It is very hard to make it in the music industry independently nowadays. To make a profitable career from your music takes a hell of a lot of time, effort and collaborations, which is why the majority of artists seek those all important management, label and publishing deals to help them on their way. But, before you can go out there and try to make these deals, there are a few things you must consider first:
#1 Network, network, network.
It can’t be said enough, although I’m sure you’re all sick of hearing it! However, in order to network efficiently you need something to network with i.e. if you’re doing a gig, or you’re attending a gig, or anything that gives you the opportunity to talk to people, make sure you give people something to walk away with. Business cards are a great way to do this. It gives you a professional feel and means that people have a reminder of you when they leave. Putting contact details and any links to your music/website/social media will encourage them to either get in touch or take a look at what you’re all about – essential in building those all important relationships. CD’s can also work well, giving people an immediate way to listen to your music rather than sending them off to find it online. You can’t guarantee they’ll listen to it, but at least the option is there. People are more likely to remember you if you give them a reason to.
#2 Social Media
Speaking of social media, this can act as the hub of your activity, and give people a better idea of who you are as an artist. If you have something to show you are committed to making a name for yourself, people are more likely to take notice. However, a dormant social media account is almost as bad as not having one at all… keep those accounts busy and current to encourage fan engagement which makes you look more established. For help on this our sponsor, Horus Music, has some social media do’s and don’ts here.
#3 Don’t spam.
Figure out who you are as an artist and only approach companies who your music is right for. If you’re a pop artist there is no point approaching a label who has mainly heavy metal artists is there? You can almost guarantee they won’t sign you, and even if they might be interested do you honestly believe that is the right fit for you anyway? It’s always better to work with people similar to yourself, so that you have the same vision for your future career and you don’t risk disagreements further down the line. Plus, surely you have better things to do with your time than waste it on sending demos that may never get you anywhere?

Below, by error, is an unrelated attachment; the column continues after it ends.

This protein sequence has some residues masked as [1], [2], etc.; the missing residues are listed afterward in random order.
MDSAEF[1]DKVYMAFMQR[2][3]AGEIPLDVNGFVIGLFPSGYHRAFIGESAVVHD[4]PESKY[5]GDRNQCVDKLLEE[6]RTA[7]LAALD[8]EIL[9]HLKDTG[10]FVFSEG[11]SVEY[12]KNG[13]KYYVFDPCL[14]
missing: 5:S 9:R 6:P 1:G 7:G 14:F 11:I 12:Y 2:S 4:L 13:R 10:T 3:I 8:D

#4 Shrink your world.
So now you’ve defined who you are as an artist, find ways of discovering companies in line with what you want. It can be daunting reaching out to companies in the music industry, especially when there are so many companies to choose from! So reduce your options. Going in with the mindset of “I need a label/manager/publisher” etc. will not help you find the contacts you need or are right for you. For example, here at Help For Bands we send contacts directly to your inbox every month of companies looking for artists to work with – this comes with a description of what they’re looking for – which is a great and easy way to find the next opportunity for you. And there are also some discounts exclusive to Help For Bands subscribers from photographers, recordings studios and much more to help that pesky cash flow when chasing a career in music! You can sign up here.
#5 Only send quality music.
Obviously you want to be sure the content of the music – the lyrics, the melody etc – is of a high quality, but that can be subjective; one person’s idea of a quality song may be very different to another, it depends on taste. But you can certainly tell if a song hasn’t been recorded and produced well, and this can put people off listening to your demo straight away. If you want to make sure you give a good impression, make sure the music you’re sending provides that impression for you. For more on this, see Music Gateway’s post on our site about how quality track production is the key to success here.
Help For Bands
Help For Bands is an online accelerator platform providing expert advice in the form of blogs and guest blogs to help musicians in all aspects of their careers, no matter what stage they are at or what genre they are in. We also send a monthly opportunities newsletter directly to your inbox (if you’ve signed up for it) giving you the chance to make deals in the industry with people who are actively looking to make deals with you. Check out our website here for more information: http:// www.helpforbands.co.uk
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